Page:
Category Archives: Animals

Science Friday: Cephalapod Week

From Jeff VanderMeer’s City of Saints and Madmen

 

Like a kraken rising from the depths (or a cuttlefish emerging from the sand), Cephalopod Week is back!

Every year, during the third week in June, we take time to honor those mighty cephalopods, the clever mysterious creatures that, as professor of neurology Frank Grasso once said, are the closest things to alien intelligence on Earth. Thousands of you all over the world join the cephalo-bration by reading, watching, sharing, and getting together with your fellow cephalo-fans.

This year, we have a whole, well, octopus city of great new stories, videos, and events for you. For the next eight days, we’re going to dive deep with these amazing animals. Join us and learn about the paper nautilus that’s neither paper nor a nautilus, the Hawaiian bobtail squids and their unlikely BFF, the inky link between octopuses and the early days of underwater photography, a special undersea puppet show, and much more.

How To Join The Cephalo-Fun:

Party On Social Media #CephalopodWeekHave an octopus tattoo? A favorite fact about the Humboldt squid? Some adorabilis art? The easiest way to dive right in is to share it on social media. It’s super easy to join!

This year, Science Friday is hosting a special Cephalopod Week Facebook Group so you can all participate in the squiddy goodness. Join here.

We’ll also be beaking out about cephalopods on Twitter and Instagram using the hashtag #CephalopodWeek.

Read more here.

Text Source:  Three Hearts, Eight Arms, Can’t Lose: Cephalopod Week 2018

Image Source: Jeff VanderMeer’s City of Saints and Madmen and  “Jeff VanderMeer: Science-Fiction City”

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Filed under Animals, Jeff VanderMeer, science fiction

Beasts at Bedtime in Chicago Review of Books

‘Beasts at Bedtime’ Explores Environmental Themes in Children’s Lit

Liam Heneghan’s Beasts at Bedtime: Revealing the Environmental Wisdom in Children’s Literature conjures a world of natural magic and wonder. Animals are more than animals, trees are more than trees, the moon and the stars draw close, and they are all mysteriously intertwined.

This marvelous book is an introduction to environmental themes in children’s literature as well as a model of literary criticism accessible to a broad audience—because it must be. Such work must be accessible, because environmental issues are so critical and the need for increased environmental literacy so urgent. The genius of the work, however, is Heneghan’s ability to speak from a wide variety of experiences and perspectives with one exceptionally lively, congenial, and coherent voice. On the surface we encounter a scientist, teacher, and father; but in the depths we see flashes of a child, animal, and sprite.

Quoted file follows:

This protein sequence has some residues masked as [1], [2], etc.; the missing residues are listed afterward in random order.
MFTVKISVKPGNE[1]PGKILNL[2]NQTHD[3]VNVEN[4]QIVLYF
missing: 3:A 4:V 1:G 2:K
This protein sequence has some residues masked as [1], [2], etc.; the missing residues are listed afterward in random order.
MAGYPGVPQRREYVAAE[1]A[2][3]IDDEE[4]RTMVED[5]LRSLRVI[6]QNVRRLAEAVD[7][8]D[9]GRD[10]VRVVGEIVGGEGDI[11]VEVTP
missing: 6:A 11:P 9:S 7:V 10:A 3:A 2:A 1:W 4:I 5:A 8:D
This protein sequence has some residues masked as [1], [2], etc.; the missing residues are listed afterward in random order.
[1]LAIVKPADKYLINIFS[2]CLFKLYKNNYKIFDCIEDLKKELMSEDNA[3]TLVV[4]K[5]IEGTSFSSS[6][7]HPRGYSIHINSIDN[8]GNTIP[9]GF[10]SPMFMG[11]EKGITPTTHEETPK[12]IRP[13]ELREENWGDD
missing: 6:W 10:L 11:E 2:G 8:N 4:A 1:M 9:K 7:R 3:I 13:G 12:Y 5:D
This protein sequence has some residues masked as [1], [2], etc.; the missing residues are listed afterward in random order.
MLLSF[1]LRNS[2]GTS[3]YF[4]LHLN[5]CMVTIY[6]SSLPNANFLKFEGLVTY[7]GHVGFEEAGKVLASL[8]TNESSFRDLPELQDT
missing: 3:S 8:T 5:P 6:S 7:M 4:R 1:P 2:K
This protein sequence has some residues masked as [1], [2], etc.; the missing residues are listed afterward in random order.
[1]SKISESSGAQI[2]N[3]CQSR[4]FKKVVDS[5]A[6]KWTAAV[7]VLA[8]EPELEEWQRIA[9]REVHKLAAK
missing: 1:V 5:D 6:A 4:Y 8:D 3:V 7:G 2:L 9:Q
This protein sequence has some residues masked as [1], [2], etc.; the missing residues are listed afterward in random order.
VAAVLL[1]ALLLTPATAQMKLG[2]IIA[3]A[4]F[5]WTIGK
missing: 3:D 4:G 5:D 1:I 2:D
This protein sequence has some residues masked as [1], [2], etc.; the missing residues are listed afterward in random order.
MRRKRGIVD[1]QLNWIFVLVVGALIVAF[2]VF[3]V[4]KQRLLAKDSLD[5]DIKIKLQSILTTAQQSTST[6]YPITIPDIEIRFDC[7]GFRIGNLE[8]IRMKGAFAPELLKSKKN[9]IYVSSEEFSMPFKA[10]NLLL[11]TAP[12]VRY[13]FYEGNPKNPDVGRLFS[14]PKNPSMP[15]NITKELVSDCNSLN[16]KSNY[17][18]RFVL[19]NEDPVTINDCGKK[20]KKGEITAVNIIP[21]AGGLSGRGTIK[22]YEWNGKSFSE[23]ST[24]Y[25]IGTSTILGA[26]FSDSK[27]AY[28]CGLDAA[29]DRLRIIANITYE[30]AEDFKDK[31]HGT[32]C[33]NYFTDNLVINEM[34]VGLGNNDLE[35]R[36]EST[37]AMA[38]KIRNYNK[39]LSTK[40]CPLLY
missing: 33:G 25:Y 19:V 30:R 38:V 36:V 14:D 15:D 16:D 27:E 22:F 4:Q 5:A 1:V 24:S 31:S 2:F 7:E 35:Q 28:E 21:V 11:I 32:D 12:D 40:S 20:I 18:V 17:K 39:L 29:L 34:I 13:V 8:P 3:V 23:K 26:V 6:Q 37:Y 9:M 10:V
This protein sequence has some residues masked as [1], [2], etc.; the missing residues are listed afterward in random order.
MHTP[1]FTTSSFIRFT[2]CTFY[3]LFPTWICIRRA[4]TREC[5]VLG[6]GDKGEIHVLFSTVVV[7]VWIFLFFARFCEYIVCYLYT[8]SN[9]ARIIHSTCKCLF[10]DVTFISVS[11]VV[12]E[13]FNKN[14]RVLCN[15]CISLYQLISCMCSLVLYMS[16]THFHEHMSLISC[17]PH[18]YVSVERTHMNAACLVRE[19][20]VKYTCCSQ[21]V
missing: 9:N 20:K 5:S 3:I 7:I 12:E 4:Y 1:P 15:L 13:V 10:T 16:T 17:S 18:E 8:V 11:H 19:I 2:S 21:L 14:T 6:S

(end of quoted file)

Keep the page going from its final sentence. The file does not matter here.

Read more here.

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Entangled

By Joshua Mason at Fieldwork Studios and Not So Solid Earth

 

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Filed under Animals, Art, Jeff VanderMeer, photography

How cities are driving animal evolution

Reposted from WHYY

 

Guest: Menno Schilthuizen

Our fast-paced crowded cities aren’t just impacting our lives, they are shaping animal evolution, even accelerating it. To survive the noise, smog, traffic, light and heat of our urban jungles, wildlife has had to quickly adapt. In his new book, Darwin Comes to Town, evolutionary biologist MENNO SCHILTHUIZEN explains how cities are driving natural selection in animals all around the world, including in mosquitoes in London, spiders in Vienna, and mice in New York.

Thanks again and always to Dirk Felleman at Synthetic Zero

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Filed under Animals, Urban Ecology

End Plastic Pollution: Million Acts of Blue

plastic_beach

From GREENPEACE Canada, Million Acts of Blue, Plastic-free Future Toolkit.


Key facts and information

 

What’s the current state of the plastic pollution crisis?